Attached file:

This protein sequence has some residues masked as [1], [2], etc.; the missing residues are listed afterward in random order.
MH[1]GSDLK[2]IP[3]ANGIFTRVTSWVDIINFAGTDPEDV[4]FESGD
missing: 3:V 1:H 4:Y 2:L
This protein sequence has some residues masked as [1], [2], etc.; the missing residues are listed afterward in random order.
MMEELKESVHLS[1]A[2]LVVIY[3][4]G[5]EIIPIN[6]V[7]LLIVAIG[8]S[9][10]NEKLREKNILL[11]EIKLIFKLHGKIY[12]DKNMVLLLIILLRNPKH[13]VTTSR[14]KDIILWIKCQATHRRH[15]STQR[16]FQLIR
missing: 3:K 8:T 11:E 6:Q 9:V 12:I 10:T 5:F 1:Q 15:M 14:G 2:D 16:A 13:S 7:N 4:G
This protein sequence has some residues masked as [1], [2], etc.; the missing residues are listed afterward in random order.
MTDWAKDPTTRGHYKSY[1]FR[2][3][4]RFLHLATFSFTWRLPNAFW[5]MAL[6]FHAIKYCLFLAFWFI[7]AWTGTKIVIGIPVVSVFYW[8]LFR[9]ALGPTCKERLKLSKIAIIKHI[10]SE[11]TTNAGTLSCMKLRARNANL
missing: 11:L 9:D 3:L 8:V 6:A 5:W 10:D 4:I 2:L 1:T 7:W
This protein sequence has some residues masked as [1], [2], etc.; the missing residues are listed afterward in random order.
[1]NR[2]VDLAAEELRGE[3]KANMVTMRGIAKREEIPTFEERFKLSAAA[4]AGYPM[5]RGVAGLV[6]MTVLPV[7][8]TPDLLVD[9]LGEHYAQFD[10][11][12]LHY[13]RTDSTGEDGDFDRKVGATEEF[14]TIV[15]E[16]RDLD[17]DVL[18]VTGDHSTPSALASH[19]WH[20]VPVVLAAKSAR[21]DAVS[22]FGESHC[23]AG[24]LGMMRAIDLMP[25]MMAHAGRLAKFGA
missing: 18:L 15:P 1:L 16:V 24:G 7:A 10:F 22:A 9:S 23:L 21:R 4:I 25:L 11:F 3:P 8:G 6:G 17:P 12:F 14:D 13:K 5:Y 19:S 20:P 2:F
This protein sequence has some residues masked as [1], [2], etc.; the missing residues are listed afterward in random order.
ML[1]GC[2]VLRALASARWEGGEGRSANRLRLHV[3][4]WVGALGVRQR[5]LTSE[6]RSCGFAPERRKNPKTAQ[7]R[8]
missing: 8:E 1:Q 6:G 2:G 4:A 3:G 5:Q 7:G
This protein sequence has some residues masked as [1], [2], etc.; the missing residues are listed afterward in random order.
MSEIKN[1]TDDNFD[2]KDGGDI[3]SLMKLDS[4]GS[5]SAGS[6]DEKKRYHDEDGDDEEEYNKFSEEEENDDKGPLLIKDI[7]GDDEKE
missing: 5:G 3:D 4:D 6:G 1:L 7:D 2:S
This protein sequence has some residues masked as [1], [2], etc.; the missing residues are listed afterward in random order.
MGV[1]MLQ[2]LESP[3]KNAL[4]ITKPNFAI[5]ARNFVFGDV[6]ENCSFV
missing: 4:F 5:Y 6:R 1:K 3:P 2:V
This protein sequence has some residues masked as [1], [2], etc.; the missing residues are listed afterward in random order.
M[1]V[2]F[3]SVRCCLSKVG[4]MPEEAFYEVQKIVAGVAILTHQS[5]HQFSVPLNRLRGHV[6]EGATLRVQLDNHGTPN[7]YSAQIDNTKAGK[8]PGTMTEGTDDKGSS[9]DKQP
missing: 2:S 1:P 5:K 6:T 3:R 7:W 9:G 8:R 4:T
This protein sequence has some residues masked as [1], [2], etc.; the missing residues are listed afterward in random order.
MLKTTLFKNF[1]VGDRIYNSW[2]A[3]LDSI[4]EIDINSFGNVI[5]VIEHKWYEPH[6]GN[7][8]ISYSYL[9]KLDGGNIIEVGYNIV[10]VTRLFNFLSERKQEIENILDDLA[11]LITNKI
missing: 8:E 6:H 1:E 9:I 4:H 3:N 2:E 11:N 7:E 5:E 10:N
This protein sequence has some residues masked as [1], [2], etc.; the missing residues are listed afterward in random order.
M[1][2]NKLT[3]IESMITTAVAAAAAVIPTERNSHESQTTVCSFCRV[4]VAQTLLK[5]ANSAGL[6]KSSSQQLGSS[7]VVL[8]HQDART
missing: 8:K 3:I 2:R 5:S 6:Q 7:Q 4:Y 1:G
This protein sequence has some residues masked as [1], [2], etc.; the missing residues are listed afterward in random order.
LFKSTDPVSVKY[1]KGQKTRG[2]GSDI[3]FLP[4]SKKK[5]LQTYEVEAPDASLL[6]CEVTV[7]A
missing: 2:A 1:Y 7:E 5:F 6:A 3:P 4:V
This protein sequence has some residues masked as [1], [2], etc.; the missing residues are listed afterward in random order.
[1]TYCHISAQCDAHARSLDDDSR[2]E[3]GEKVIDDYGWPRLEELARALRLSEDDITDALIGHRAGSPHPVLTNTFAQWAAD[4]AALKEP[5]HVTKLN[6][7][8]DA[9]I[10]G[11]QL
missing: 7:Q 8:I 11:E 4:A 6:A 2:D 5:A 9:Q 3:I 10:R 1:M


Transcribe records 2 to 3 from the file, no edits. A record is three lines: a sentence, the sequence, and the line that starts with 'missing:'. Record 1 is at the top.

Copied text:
This protein sequence has some residues masked as [1], [2], etc.; the missing residues are listed afterward in random order.
MMEELKESVHLS[1]A[2]LVVIY[3][4]G[5]EIIPIN[6]V[7]LLIVAIG[8]S[9][10]NEKLREKNILL[11]EIKLIFKLHGKIY[12]DKNMVLLLIILLRNPKH[13]VTTSR[14]KDIILWIKCQATHRRH[15]STQR[16]FQLIR
missing: 3:K 8:T 11:E 6:Q 9:V 12:I 10:T 5:F 1:Q 15:M 14:G 2:D 16:A 13:S 7:N 4:G
This protein sequence has some residues masked as [1], [2], etc.; the missing residues are listed afterward in random order.
MTDWAKDPTTRGHYKSY[1]FR[2][3][4]RFLHLATFSFTWRLPNAFW[5]MAL[6]FHAIKYCLFLAFWFI[7]AWTGTKIVIGIPVVSVFYW[8]LFR[9]ALGPTCKERLKLSKIAIIKHI[10]SE[11]TTNAGTLSCMKLRARNANL
missing: 11:L 9:D 3:L 8:V 6:A 5:W 10:D 4:I 2:L 1:T 7:W